Kejriwal had clearly decided to turn his back on the fight against corruption.  But to his credit, Kejriwal’s government launched hugely popular welfare schemes including free water and subsidised electricity to large number of people apart from considerably enhancing educational and health infrastructure for the disadvantaged sections. Importantly, he still maintained the image of a truly secular leader who cared for all.  The good work done coupled with inventive spin were handsomely rewarded in the 2020 Assembly elections where AAP romped home, winning 62 of the 70 seats.

The Assembly elections were held on February 8th 2020 in the midst of the anti-CAA protests in Delhi. For fear of antagonising the Hindu voters in a highly polarised atmosphere, Kejriwal steered clear of the protest sites and all-party meetings in support of the protests, a stance that the Muslims appreciated as necessary to win. The Muslims overwhelmingly voted for AAP in the election.  

This was when Kejriwal’s vaulting ambition and greed for power killed his conscience and turned his heart to ice. One sadly recalls his early days in politics when he was disrupter-in-chief of the status quo and called himself an anarchist. An enduring image that ensnared a nation was the picture of Kejriwal atop an electric pole in order to restore the electricity of a labourer whose connection had been cut off because he was unable to pay the absurdly astronomical bill of Rs 15,000. Ever the consummate thespian, on a par with the Vishwaguru, his insurgent act polished his reputation as the messiah of the dispossessed. But the riots in North-East Delhi towards the end of February 2020 called him out for the diabolically clever, amoral politician that he is.

It is a truism that a man’s real character is revealed in a crisis. Our founding fathers showed us the way. During the horrendous Partition riots of 1947, Gandhiji, Nehru and other leaders waded into the killing fields to restore sanity and save lives, risking their own lives in the process. Gandhiji’s suicidal daring in setting up house in the Muslim-dominated areas of Bengal drew the following response from Lord Mountbatten: “In the Punjab, we have 55,000 soldiers and large-scale rioting on our hands. In Bengal, our forces consist of one man and there is no rioting…. May I be allowed to pay my tribute to the One-Man Boundary Force.” It is a shame that our present-day political pigmies run for cover at the first hint of trouble, even when shielded by the power of the State.

The Delhi riots of February 2020 were the most awful exhibition of human depravity since the Sikh pogrom of 1984. In those four nightmarish days, both Hindus and Muslims suffered terrible loss of life and property, with Muslims predictably bearing the brunt. In this life-threatening crisis, the Chief Minister went missing, using the fig leaf that law and order was not his domain. A man who has sought the limelight in every situation, decided to be the artful dodger when his people, particularly the Muslims, needed him most.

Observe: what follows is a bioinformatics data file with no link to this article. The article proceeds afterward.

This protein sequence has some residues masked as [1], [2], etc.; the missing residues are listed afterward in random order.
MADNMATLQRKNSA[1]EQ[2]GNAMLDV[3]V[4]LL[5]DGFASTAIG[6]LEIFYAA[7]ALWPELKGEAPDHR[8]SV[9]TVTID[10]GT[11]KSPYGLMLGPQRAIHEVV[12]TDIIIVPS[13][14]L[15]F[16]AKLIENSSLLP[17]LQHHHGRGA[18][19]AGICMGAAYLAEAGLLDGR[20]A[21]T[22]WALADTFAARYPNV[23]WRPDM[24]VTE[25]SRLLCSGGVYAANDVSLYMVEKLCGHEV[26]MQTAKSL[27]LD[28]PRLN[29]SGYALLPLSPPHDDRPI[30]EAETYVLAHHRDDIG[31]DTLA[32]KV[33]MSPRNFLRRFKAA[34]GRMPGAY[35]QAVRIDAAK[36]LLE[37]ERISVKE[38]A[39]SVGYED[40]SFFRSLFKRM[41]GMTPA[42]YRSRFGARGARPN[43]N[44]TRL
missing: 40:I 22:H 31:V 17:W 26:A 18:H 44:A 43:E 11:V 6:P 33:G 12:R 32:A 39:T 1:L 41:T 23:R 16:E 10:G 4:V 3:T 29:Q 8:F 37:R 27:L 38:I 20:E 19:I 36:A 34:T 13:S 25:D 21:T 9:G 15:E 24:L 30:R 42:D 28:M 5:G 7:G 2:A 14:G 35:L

Despite knowing that a visit to the trouble spots would end the mayhem, he stayed away as he did not wish to antagonise the majority community. His absence was a clear act of complicity. Thomas Paine perhaps had people like Kejriwal in mind when he observed that the cunning of the fox is as murderous as the violence of the wolf.

To add salt to the Muslim wounds, Kejriwal levelled the scandalous allegation that the anti-CAA protests at Shaheen Bagh spearheaded by women who suffered untold hardship in a life-and-death cause was actually the brainchild of the BJP. Impervious to the sensibilities of the stricken, he now aggressively flaunts his Hindu identity, publicly chanting the very religion-tainted slogans favoured by the BJP. Muslims now realize that Kejriwal is not their well-wisher. 

Taking a leaf out of the Vishwaguru’s playbook, Kejriwal’s latest fad is “Deshbhakti”. In pandemic times with Delhi a hot spot, the central theme of the AAP Budget for 2021-22 is Deshbhakti for which the allocation is Rs 98 crores including Rs 45 crores earmarked for planting 500 national flags at various locations across the city. Looking at the two most voluble, pretentious advocates of patriotism in our country today, one is reminded of Samuel Johnson’s aphorism that patriotism is the last refuge of a scoundrel.

Finally, a word of caution for Kejriwal. His role model’s blunders, induced by cynical opportunism, arrogance and bad intent, seem to have come home to roost. The latest to puncture a wheel in the Vishwaguru’s flailing juggernaut is the feisty Didi who had to face the entire might of the Central government, the Election Commission, the enforcement agencies, the polarising majoritarian rhetoric, and yet she literally pulverized them. The Vishwaguru has got his comeuppance! The lesson from Bengal: You cannot fool people all the time! 

(The writer is a retired civil servant)